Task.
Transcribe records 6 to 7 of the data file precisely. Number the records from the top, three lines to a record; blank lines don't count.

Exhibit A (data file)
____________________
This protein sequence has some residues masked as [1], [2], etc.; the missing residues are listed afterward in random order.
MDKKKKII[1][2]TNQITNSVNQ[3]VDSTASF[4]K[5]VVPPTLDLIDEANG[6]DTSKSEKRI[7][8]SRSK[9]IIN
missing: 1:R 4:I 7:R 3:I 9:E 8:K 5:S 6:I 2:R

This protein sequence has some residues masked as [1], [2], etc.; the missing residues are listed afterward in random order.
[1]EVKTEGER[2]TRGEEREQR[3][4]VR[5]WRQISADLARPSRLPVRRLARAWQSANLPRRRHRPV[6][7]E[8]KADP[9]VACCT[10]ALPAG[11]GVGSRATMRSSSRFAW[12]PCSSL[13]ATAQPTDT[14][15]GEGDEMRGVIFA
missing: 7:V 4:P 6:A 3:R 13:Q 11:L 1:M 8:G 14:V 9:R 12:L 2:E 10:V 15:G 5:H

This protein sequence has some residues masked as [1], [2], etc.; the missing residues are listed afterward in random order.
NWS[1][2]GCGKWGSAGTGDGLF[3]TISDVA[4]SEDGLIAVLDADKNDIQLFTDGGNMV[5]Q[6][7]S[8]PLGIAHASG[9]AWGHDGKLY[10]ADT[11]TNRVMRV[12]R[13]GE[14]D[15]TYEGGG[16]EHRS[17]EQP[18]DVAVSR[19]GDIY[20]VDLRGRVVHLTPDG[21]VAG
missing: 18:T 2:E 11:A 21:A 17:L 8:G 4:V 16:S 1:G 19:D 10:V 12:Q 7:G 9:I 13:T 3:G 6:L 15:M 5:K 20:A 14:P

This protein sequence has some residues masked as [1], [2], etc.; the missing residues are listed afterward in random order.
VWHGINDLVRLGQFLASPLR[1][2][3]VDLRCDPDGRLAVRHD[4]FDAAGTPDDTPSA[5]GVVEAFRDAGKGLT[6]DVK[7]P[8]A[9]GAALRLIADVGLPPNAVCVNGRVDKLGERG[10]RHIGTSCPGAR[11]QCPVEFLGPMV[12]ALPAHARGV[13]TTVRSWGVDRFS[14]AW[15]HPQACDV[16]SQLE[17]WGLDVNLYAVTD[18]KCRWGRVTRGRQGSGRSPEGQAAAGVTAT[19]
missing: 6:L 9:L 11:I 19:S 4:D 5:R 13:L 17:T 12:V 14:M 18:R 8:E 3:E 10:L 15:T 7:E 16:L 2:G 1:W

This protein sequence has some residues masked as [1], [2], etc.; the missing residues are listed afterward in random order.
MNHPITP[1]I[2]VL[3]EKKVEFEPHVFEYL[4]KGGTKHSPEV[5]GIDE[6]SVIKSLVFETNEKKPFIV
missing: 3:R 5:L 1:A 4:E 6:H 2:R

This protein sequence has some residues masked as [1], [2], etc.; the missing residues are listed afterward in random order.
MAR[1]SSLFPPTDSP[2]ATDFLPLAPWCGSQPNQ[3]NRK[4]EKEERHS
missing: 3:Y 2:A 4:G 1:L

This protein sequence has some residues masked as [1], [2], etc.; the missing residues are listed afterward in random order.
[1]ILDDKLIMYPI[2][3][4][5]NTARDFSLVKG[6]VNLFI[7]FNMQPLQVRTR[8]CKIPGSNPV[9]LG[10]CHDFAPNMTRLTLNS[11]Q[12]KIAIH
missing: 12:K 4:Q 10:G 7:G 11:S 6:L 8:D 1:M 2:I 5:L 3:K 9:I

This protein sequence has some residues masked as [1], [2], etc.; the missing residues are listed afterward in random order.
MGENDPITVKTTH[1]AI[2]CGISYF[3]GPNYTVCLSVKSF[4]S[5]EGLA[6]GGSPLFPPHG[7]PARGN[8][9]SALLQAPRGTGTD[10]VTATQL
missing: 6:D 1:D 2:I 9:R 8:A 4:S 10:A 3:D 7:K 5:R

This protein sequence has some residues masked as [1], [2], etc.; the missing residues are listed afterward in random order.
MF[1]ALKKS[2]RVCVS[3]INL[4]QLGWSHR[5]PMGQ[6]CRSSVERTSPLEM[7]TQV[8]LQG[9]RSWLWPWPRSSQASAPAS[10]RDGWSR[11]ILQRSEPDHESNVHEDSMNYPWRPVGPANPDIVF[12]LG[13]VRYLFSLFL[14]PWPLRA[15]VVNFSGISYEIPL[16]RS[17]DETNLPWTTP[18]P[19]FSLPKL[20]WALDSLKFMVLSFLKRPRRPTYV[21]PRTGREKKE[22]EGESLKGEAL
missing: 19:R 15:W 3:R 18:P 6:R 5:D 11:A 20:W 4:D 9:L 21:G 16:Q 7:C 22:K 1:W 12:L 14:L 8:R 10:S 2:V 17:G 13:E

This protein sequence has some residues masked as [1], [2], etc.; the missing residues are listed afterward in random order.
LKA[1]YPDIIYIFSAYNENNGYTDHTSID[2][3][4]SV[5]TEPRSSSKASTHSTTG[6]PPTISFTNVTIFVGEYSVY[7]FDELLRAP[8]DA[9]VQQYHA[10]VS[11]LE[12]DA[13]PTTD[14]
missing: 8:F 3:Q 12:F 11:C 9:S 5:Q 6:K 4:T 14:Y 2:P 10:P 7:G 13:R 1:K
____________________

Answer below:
This protein sequence has some residues masked as [1], [2], etc.; the missing residues are listed afterward in random order.
MAR[1]SSLFPPTDSP[2]ATDFLPLAPWCGSQPNQ[3]NRK[4]EKEERHS
missing: 3:Y 2:A 4:G 1:L

This protein sequence has some residues masked as [1], [2], etc.; the missing residues are listed afterward in random order.
[1]ILDDKLIMYPI[2][3][4][5]NTARDFSLVKG[6]VNLFI[7]FNMQPLQVRTR[8]CKIPGSNPV[9]LG[10]CHDFAPNMTRLTLNS[11]Q[12]KIAIH
missing: 12:K 4:Q 10:G 7:G 11:S 6:L 8:D 1:M 2:I 5:L 3:K 9:I